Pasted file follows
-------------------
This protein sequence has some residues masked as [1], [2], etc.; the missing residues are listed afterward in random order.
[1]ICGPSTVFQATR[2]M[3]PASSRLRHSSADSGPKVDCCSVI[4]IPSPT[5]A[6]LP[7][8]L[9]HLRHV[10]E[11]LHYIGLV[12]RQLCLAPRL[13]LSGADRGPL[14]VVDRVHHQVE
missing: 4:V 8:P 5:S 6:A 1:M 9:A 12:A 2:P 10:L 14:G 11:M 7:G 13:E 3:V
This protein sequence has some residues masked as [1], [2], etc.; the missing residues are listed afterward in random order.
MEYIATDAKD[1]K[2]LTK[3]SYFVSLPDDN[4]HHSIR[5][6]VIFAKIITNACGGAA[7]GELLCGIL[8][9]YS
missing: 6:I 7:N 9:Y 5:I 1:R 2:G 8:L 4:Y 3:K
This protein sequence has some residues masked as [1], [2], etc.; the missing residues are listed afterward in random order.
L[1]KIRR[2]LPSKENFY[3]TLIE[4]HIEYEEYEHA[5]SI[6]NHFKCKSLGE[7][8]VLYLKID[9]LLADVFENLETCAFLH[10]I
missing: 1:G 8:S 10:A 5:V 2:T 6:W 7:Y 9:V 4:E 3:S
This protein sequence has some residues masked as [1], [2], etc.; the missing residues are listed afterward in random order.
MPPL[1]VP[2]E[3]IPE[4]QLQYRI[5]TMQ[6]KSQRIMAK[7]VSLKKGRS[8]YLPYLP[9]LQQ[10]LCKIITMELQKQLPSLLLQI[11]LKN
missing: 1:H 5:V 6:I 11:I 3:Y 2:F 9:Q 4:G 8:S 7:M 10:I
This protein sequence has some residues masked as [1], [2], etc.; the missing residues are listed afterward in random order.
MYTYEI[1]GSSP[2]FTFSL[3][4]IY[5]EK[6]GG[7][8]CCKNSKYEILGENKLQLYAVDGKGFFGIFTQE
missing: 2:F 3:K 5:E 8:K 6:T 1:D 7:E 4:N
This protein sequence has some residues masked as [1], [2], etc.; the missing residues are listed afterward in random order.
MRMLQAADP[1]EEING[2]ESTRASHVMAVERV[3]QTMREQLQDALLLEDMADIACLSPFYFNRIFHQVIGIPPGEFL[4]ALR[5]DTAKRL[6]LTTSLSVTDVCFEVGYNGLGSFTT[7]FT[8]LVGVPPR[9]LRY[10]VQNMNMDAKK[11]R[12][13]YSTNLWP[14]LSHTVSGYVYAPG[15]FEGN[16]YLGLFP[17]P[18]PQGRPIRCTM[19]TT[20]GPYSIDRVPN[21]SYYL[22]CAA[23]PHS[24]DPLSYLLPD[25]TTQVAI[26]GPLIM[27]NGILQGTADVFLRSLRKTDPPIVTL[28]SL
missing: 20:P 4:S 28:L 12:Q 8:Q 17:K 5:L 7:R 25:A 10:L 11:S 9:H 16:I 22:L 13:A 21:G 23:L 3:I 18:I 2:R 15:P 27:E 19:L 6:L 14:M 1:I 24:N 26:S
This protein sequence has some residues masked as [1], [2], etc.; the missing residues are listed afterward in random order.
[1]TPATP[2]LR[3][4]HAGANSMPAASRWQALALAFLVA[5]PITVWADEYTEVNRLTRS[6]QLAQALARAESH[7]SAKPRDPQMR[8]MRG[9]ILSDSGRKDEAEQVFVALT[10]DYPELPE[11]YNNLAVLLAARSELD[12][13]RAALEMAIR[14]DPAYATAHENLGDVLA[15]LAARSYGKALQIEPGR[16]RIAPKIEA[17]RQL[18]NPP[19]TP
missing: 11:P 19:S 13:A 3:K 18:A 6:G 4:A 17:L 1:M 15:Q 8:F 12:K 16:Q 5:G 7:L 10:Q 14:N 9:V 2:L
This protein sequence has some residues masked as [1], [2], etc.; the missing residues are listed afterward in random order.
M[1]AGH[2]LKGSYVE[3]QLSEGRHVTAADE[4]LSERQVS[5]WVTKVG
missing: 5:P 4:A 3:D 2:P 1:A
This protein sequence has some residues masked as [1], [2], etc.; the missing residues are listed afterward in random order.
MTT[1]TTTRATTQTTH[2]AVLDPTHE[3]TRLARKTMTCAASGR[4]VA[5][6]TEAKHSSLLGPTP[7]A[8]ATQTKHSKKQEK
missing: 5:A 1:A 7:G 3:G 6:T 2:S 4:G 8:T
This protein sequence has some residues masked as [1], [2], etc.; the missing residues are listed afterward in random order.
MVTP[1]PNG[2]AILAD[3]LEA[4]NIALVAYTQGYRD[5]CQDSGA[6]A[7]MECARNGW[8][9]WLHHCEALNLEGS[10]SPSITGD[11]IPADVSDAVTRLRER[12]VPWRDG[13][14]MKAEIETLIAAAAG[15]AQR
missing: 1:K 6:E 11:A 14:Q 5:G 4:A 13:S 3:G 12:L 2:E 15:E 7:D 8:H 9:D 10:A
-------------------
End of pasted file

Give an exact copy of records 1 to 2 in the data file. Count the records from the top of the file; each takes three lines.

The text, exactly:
This protein sequence has some residues masked as [1], [2], etc.; the missing residues are listed afterward in random order.
[1]ICGPSTVFQATR[2]M[3]PASSRLRHSSADSGPKVDCCSVI[4]IPSPT[5]A[6]LP[7][8]L[9]HLRHV[10]E[11]LHYIGLV[12]RQLCLAPRL[13]LSGADRGPL[14]VVDRVHHQVE
missing: 4:V 8:P 5:S 6:A 1:M 9:A 12:A 2:P 10:L 14:G 11:M 7:G 13:E 3:V
This protein sequence has some residues masked as [1], [2], etc.; the missing residues are listed afterward in random order.
MEYIATDAKD[1]K[2]LTK[3]SYFVSLPDDN[4]HHSIR[5][6]VIFAKIITNACGGAA[7]GELLCGIL[8][9]YS
missing: 6:I 7:N 9:Y 5:I 1:R 2:G 8:L 4:Y 3:K